Travel Risk Assessment
- Identify potential travel risks and security risks, how to reduce or avoid them, and how to respond to emergencies when they occur.
- Register with iJET/Worldcue to get real-time intelligence, notices, and alerts via email about political unrest, natural disasters, and health warnings as well as information about required immunizations, entry/exit, safety and security, transportation, weather, communications.
- Review State Department information sheets and travel warnings and discuss with participants to identify potential travel risks and emergencies that may arise.
- Agree on an emergency communications plan; consider establishing a “buddy system.”
- Agree on guidelines for handling emergencies and contacting parents and family members.
- Make certain that all participants register for travel insurance.
- Know how to contact local law enforcement authorities.
- Transportation from one site to another.
- Know how to contact the local US Embassy/Consulate.
- How will you respond to hospitalization for injury or illness; rape, sexual assault, or physical assault; crime; severe psychological problems; or civil unrest, terrorist attacks, or outbreak of war.
- Know how to seek appropriate medical care (medical emergency) or a safe location.
- Notify the UC Travel Assist Provider United Health Care Global (UCHG) of your location and status. UC Travel Assist Provider Emergency contact numbers:
Tel. 410.453.6330 (From outside the U.S.)
Tel. 866.451.7606 (From U.S. and Canada)
- Notify the UCSB Risk Management office and your department of your location and status. UCSB Risk Management office:
Emergency Cell: 805.451.2209
- The Travel Insurance provider and UCSB Risk Management will assist and coordinate emergency action as required, including notifying the State Department or local authorities.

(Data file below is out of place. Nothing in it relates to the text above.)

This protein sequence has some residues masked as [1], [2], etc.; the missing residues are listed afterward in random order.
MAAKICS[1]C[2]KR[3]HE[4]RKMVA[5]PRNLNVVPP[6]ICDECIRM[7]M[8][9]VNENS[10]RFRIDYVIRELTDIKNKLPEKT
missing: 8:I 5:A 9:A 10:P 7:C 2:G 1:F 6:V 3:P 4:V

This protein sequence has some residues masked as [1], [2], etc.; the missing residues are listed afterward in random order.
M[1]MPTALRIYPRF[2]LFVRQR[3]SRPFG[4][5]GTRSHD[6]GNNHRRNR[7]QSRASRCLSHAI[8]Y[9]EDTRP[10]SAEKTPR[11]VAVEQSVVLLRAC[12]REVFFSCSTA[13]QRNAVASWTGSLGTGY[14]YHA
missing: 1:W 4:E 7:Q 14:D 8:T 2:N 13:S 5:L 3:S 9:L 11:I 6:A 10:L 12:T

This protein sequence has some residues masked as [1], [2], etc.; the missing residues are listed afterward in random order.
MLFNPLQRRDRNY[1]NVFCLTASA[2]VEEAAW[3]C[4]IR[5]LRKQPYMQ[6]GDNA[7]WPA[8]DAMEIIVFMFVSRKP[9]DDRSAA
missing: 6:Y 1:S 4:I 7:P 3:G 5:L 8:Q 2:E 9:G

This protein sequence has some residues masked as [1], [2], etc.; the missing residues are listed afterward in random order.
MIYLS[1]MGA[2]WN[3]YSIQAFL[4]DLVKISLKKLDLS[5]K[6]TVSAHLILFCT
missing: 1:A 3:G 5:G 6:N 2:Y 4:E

Emergency Contact with Family
- Travel leaders should not make direct, initial contact with family members without student’s permission.
- When possible, students should communicate with their parents when emergencies arise.
- Do not presume that a student’s parents are the listed emergency contact.
- Travel leaders should contact their department if a student is ill or injured, even if it’s not an emergency, so the department and University are not caught off guard if contacted by parents.
- If a student is ill or injured abroad, the student should be encouraged to inform their parents, but this disclosure is ultimately up to the student.
- Travel leaders may choose to inform emergency contacts about a potential emergency abroad without the student’s express permission, if the student is unable to speak for him or herself; the student has been missing for more than 24 hours; the student is perceived to be a danger to themselves or others; or when a significant health, safety, or security incident has occurred that affects the entire program.
Travel Safety Plan
The Travel Risk Safety Plan form can be used during the planning stages to think about and identify potential health and security risks, measures that can be taken to reduce or avoid them, and how to respond to emergencies if and when they occur.